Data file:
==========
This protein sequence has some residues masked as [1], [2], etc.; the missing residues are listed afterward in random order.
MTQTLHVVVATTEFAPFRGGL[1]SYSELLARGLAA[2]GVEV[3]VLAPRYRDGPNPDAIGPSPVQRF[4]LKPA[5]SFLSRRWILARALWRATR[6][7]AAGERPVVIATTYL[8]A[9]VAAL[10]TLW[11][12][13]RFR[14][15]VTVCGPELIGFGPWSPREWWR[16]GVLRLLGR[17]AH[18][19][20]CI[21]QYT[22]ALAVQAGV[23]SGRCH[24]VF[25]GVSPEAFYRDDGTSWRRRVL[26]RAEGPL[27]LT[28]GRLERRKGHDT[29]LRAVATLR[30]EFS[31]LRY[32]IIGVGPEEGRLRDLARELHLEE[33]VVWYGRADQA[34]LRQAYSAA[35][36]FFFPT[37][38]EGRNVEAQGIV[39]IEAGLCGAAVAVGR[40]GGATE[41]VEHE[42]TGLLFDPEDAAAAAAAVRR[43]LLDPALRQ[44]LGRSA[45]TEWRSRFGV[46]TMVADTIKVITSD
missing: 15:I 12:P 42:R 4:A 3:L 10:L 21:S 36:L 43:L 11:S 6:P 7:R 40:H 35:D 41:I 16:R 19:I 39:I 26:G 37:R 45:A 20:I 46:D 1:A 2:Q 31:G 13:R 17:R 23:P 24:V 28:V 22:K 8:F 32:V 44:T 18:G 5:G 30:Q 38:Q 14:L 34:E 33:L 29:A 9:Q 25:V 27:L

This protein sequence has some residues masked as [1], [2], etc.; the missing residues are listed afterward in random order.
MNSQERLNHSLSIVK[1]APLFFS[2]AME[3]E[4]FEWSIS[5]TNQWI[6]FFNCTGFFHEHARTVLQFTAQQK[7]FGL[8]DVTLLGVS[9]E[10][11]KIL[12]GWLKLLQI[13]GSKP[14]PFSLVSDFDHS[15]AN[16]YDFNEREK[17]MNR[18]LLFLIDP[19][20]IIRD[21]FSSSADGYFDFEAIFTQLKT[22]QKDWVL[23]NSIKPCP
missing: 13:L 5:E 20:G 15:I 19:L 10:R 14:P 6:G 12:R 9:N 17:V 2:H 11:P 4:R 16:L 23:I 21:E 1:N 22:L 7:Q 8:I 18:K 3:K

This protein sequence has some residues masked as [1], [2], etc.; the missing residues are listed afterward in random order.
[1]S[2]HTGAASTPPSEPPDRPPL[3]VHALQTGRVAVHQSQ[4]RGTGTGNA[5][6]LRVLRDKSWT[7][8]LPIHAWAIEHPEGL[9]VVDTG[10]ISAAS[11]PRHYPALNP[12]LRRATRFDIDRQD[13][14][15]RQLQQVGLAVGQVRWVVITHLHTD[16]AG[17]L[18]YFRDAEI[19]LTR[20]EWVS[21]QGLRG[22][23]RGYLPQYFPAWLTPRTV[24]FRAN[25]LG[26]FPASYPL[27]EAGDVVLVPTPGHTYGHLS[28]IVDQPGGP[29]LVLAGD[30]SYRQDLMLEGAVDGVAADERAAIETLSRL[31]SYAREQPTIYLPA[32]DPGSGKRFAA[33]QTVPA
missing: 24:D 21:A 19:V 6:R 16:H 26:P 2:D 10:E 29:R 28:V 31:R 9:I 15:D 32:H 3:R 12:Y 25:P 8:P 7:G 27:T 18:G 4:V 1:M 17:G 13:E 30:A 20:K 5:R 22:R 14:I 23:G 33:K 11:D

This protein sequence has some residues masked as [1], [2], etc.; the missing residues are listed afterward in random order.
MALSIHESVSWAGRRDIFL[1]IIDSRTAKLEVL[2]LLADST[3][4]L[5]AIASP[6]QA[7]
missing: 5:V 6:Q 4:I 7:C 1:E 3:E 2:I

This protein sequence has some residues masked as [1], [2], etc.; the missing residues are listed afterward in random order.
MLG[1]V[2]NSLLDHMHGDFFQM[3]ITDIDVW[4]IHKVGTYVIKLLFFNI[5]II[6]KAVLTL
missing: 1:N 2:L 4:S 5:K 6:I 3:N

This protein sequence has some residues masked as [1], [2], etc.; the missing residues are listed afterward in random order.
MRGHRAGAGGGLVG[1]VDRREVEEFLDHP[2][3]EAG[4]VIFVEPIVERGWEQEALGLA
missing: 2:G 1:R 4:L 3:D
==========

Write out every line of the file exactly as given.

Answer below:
This protein sequence has some residues masked as [1], [2], etc.; the missing residues are listed afterward in random order.
MTQTLHVVVATTEFAPFRGGL[1]SYSELLARGLAA[2]GVEV[3]VLAPRYRDGPNPDAIGPSPVQRF[4]LKPA[5]SFLSRRWILARALWRATR[6][7]AAGERPVVIATTYL[8]A[9]VAAL[10]TLW[11][12][13]RFR[14][15]VTVCGPELIGFGPWSPREWWR[16]GVLRLLGR[17]AH[18][19][20]CI[21]QYT[22]ALAVQAGV[23]SGRCH[24]VF[25]GVSPEAFYRDDGTSWRRRVL[26]RAEGPL[27]LT[28]GRLERRKGHDT[29]LRAVATLR[30]EFS[31]LRY[32]IIGVGPEEGRLRDLARELHLEE[33]VVWYGRADQA[34]LRQAYSAA[35][36]FFFPT[37][38]EGRNVEAQGIV[39]IEAGLCGAAVAVGR[40]GGATE[41]VEHE[42]TGLLFDPEDAAAAAAAVRR[43]LLDPALRQ[44]LGRSA[45]TEWRSRFGV[46]TMVADTIKVITSD
missing: 15:I 12:P 42:R 4:A 3:L 10:L 21:S 36:L 43:L 11:S 6:P 7:R 40:H 35:D 41:I 16:R 19:I 39:I 26:G 37:R 45:A 20:I 46:D 1:A 2:Q 31:G 13:R 17:R 23:P 24:V 28:V 22:K 8:F 32:V 44:T 18:G 5:G 30:Q 38:Q 14:L 34:E 33:L 29:A 9:Q 25:V 27:L

This protein sequence has some residues masked as [1], [2], etc.; the missing residues are listed afterward in random order.
MNSQERLNHSLSIVK[1]APLFFS[2]AME[3]E[4]FEWSIS[5]TNQWI[6]FFNCTGFFHEHARTVLQFTAQQK[7]FGL[8]DVTLLGVS[9]E[10][11]KIL[12]GWLKLLQI[13]GSKP[14]PFSLVSDFDHS[15]AN[16]YDFNEREK[17]MNR[18]LLFLIDP[19][20]IIRD[21]FSSSADGYFDFEAIFTQLKT[22]QKDWVL[23]NSIKPCP
missing: 13:L 5:E 20:G 15:I 19:L 10:R 14:P 6:G 12:R 9:N 17:V 2:H 11:P 4:R 16:L 23:I 21:E 1:N 22:L 7:Q 8:I 18:K 3:K

This protein sequence has some residues masked as [1], [2], etc.; the missing residues are listed afterward in random order.
[1]S[2]HTGAASTPPSEPPDRPPL[3]VHALQTGRVAVHQSQ[4]RGTGTGNA[5][6]LRVLRDKSWT[7][8]LPIHAWAIEHPEGL[9]VVDTG[10]ISAAS[11]PRHYPALNP[12]LRRATRFDIDRQD[13][14][15]RQLQQVGLAVGQVRWVVITHLHTD[16]AG[17]L[18]YFRDAEI[19]LTR[20]EWVS[21]QGLRG[22][23]RGYLPQYFPAWLTPRTV[24]FRAN[25]LG[26]FPASYPL[27]EAGDVVLVPTPGHTYGHLS[28]IVDQPGGP[29]LVLAGD[30]SYRQDLMLEGAVDGVAADERAAIETLSRL[31]SYAREQPTIYLPA[32]DPGSGKRFAA[33]QTVPA
missing: 24:D 21:A 19:V 6:R 16:H 26:P 2:D 10:E 29:R 28:V 31:R 9:I 15:D 32:H 3:R 12:Y 25:P 8:P 7:G 27:T 18:G 4:V 1:M 17:G 13:E 30:A 20:K 5:R 22:R 14:I 23:G 33:K 11:D

This protein sequence has some residues masked as [1], [2], etc.; the missing residues are listed afterward in random order.
MALSIHESVSWAGRRDIFL[1]IIDSRTAKLEVL[2]LLADST[3][4]L[5]AIASP[6]QA[7]
missing: 5:V 6:Q 4:I 7:C 1:E 3:E 2:I

This protein sequence has some residues masked as [1], [2], etc.; the missing residues are listed afterward in random order.
MLG[1]V[2]NSLLDHMHGDFFQM[3]ITDIDVW[4]IHKVGTYVIKLLFFNI[5]II[6]KAVLTL
missing: 1:N 2:L 4:S 5:K 6:I 3:N

This protein sequence has some residues masked as [1], [2], etc.; the missing residues are listed afterward in random order.
MRGHRAGAGGGLVG[1]VDRREVEEFLDHP[2][3]EAG[4]VIFVEPIVERGWEQEALGLA
missing: 2:G 1:R 4:L 3:D